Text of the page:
Political science professor wins first Kreider prize

Kelly Bergh April 15, 2015 0

Dr. Oya Dursun-Ozkanca, associate professor of political science, was announced as the first recipient of Elizabethtown College’s Kreider Prize for Teaching Excellence. She will be officially recognized during Commencement this May and at Opening Convocation in the fall.

Her fellow faculty, staff members and students both present and past nominated Dursun-Ozkanca for the Kreider Prize. She was chosen by a committee consisting of students and members of the Professional Development Committee.

“It makes me so happy — beyond belief,” Dursun-Ozkanca said. “It is such an honor. Completely the best experience.”

The Kreider Prize is named after Dr. J. Kenneth Kreider, professor of history emeritus, and Carroll L. Kreider, professor of business emerita, and is financially made possible by alumnus Dr. Thomas Conner ’72, professor of history at Hillsdale College. Other than awards distributed through the annual merit award process, the Kreider Prize is the first recognition of excellence in teaching and mentoring of its magnitude offered in the past two decades.

Dursun-Ozkanca, a native of Turkey, has been teaching at Etown since 2007. In addition to teaching political science classes, she is the director of the College’s international studies minor. “I’m a complete workaholic,” she said of juggling her personal life with her passion for teaching and researching.

Her hard work pays off. In addition to winning the Kreider Prize, she has also earned some time to pursue her own projects; next fall Dursun-Ozkanca will be taking a sabbatical to focus on her writing. She is humbled by the opportunities Etown has granted her and plans to continue contributing her knowledge to Etown in as great a way as she possibly can.

“If you can do what you love, for a living, that’s the greatest thing,” Dursun-Ozkanca said.

ate last month, students in Elizabethtown College’s Model United Nations course attended the National Model United Nations conference in New York City to participate in simulated UN committees. From March 22 to March 26, the 14 students in the class, taught by Dr. Oya Dursun-Ozkanca, associate professor of political science, represented different delegates of Bosnia and Herzegovina. Sophomore Garrett Clark served as Head Delegate.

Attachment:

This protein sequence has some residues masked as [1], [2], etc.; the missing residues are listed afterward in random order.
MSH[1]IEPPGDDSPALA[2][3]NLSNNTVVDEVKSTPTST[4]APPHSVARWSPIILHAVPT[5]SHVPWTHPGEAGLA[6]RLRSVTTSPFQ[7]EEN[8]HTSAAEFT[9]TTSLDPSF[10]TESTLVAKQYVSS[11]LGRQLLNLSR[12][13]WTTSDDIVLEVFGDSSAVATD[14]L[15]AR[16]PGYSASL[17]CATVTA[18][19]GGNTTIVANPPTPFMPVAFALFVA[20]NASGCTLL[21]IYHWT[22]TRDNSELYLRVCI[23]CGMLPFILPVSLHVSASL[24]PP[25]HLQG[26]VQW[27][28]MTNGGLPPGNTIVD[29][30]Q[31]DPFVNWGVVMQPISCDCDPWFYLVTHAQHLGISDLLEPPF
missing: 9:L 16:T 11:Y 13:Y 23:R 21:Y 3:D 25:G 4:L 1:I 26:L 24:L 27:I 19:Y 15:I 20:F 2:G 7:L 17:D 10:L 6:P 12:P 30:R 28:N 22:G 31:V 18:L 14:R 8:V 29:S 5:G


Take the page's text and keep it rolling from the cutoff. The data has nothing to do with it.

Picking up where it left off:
In class, the students spent time researching the history of Bosnia and Herzegovina and its stance as a member of the United Nations so that they could be well-informed participants at the conference.

Dursun-Ozkanca, a native of Turkey, was elected for her class to represent the country because of her background in studying the politics of the Balkans. A previously harmonious area, it has recently been engaged in religious violence and economic strife. With an unemployment rate of 44 percent and a civil war in its recent history, Bosnia and Herzegovina proved an interesting country to represent.

“[It is a] great educational experience to represent underdeveloped, small countries,” Dursun-Ozkanca said.

She was especially excited that her students were able to do such a fine job working with as many as 2,500 other student delegates, developing their abilities to mediate and resolve conflict and public speaking.

The closing ceremony was held in the General Assembly Hall of the United Nations. UN Secretary-General Ban Ki-Moon gave the keynote speech, advocating the educational significance of participating in a mock UN conference. Dursun-Ozkanca agreed, emphasizing that the teaching of diplomacy is “so valuable.”

When made a permanent course, Model United Nations will be offered every other spring semester.

 

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